Playing the full 18 at Plantation Lakes
In this column just over five years ago, I wrote about the new nine holes at Plantation Lakes Golf & Country Club in Millsboro. It was a welcome addition to the Cape Region public golf course inventory.
Designed by the late Arthur Hills, the well-regarded course architect, the original design called for 18 holes spread throughout the more than 2,000-unit real estate development annexed into Millsboro’s city limits. Construction on the golf course came to a recession-caused halt after six holes were completed, but by 2015 the next three holes were finished.
With continued success in selling the housing units of Plantation Lakes, the developers moved forward with the construction of the remaining nine holes. Now open for play, most of the new holes wend their way through what is currently a massive construction zone, with dozens of homes in various stages of completion adjacent to the layout.
The new holes make up the back nine on the scorecard and begin near the location of the temporary pro shop of 2016, since replaced by a beautiful new clubhouse.
The par 72 course’s yardages range from 6,661 from the black tees to 4,589 from the red tees, with USGA slope ratings from 139 to 112. Eight different tee combinations use either one or two sets of tee locations. I recently used the blue tees at 6,233 yards/135 slope and enjoyed the experience.
The par 4 10th hole’s construction preserved a uniquely shaped tree that golfers must decide how to evade during their tee shots while avoiding the marshland beyond it. My shot from the 287-yard blue tees nipped a leaf but was otherwise undisturbed when it landed in the fairway about 50 yards from the green.
The par 3 11th hole’s green sits on an elevated mound. Peering from the blue tee box 141 yards away, a player has to take it on faith that there will be a place for his ball to land if it clears the massive bunkers in front.
The 348-yard par 4 12th hole’s green features the most swooping terrain changes I have seen on any Cape Region golf course. I guesstimate the elevation differences can be as much as four to five feet, making putting from the “wrong” green section a difficult challenge. This dovetails with what General Manager Brian Fedish said about the overall design: “Since the golf course is not all that long, the course’s main ‘defenses’ are the greens.”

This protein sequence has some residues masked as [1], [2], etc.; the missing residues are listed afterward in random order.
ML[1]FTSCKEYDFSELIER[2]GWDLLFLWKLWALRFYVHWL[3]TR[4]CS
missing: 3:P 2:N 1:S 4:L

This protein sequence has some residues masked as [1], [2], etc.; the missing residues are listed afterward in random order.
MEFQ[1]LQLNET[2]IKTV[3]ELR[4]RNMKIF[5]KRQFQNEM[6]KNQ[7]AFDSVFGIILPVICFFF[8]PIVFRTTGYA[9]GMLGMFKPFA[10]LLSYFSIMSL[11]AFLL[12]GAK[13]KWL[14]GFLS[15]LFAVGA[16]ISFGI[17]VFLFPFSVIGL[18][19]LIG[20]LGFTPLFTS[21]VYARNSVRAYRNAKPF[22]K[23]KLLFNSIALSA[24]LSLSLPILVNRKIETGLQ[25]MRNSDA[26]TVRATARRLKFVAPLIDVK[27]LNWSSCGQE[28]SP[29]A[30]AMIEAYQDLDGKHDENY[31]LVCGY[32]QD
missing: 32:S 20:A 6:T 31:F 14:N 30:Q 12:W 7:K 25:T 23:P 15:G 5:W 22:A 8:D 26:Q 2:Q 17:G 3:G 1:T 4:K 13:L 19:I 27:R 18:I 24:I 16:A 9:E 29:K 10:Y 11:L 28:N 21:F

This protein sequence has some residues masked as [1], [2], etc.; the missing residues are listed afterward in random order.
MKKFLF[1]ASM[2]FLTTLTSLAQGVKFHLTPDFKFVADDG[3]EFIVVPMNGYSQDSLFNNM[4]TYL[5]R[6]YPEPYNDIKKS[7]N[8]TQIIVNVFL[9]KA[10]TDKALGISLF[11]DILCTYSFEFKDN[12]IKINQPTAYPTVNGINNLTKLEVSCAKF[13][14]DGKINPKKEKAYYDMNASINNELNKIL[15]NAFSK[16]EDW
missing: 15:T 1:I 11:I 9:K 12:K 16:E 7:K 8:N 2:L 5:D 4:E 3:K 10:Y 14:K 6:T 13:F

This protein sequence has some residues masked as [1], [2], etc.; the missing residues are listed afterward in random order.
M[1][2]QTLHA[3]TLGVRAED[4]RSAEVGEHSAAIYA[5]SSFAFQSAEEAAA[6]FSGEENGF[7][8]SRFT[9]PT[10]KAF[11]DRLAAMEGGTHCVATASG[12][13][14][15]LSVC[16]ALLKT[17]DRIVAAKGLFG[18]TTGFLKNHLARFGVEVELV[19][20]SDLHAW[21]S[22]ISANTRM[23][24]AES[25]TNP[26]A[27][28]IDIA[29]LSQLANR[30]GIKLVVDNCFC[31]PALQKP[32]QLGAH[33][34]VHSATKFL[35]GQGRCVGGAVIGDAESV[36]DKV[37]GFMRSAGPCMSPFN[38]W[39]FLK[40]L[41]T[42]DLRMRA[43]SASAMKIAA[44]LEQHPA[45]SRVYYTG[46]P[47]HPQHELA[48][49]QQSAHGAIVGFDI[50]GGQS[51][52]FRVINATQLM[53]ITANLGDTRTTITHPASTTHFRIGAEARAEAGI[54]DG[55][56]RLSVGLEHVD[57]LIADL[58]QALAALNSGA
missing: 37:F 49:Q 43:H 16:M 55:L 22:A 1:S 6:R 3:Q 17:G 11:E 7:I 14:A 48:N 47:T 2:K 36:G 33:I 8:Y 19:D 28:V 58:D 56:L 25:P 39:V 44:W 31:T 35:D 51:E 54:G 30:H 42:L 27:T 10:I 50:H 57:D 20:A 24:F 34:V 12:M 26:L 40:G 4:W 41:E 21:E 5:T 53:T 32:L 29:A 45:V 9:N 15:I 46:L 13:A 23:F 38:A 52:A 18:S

Fedish is mostly correct. From the blue tees, the par 5 yardages range from 481 to 510 yards long – short enough for long hitters to try to reach the greens in two stout shots, but manageable for mid- to short-iron third shot approaches for not-long hitters. Nonetheless, four of the par 4s range from 409 to 454 yards long, enough for mid-handicap golfers to accept the likely bogeys those yardages can produce.
Mounding throughout the course can block sight lines and otherwise cause a significant amount of guess work for approaches to the greens, especially the first time playing the holes.
As for the greens themselves, Fedish said their goal is to “offer some of the firmest, fastest, smoothest greens around.”
They ran fast and true, and again a bit of foreknowledge would help in deciding how to approach them. Several of mine finished a yard or less just off the greens into medium-length rough, because the ball bounced more than I planned. That should happen less often in subsequent rounds, now that I know what to expect.
Several holes’ designs sometimes appear visually intimidating from the tees. As Fedish said, however, “there is an abundance of fairway grass that awaits.” Repeated play should alleviate most of those initial concerns.
I normally depend on my Bushnell Neo GPS watch and use my Arrcos Caddie app as a backup. Unfortunately, the Arccos system currently recognizes only the original nine holes, and my Bushnell watch kept referring me to The Peninsula golf course several miles away.
Arccos representatives said they are still waiting for Apple and Google to catch up with new data images. In the meantime, the Visage Touchscreen GPS in the carts were very useful. Fedish knew about the Arccos/Bushnell issues.
There are some long gaps between greens and tees, much like many real estate-related golf course layouts. Plantation members and annual pass holders may walk the course after 3 p.m. if they like, and on cart path-only days others can also walk it. Otherwise, carts are mandatory, and are a welcome break from the summer heat.
Plantation Lakes is an active participant in Delaware State Golf Association tournaments. Two such events took place in 2020, and a Frozen Friday competition took place last February. The DSGA’s 2021 Mid-Open and Mid-Amateur Championships are scheduled for Oct. 4, 2021. The First Tee-Delaware also conducts junior-oriented programming at the club.
In addition to daily play options, annual golf passes are also available. Among other benefits, the annual pass expands the normal lead time for tee time reservations, includes discounts on shoes, apparel, balls and equipment, and also provides discounted access to the club’s HDGolf Simulator. Contact Fedish at email@example.com or by calling 302-933-8072.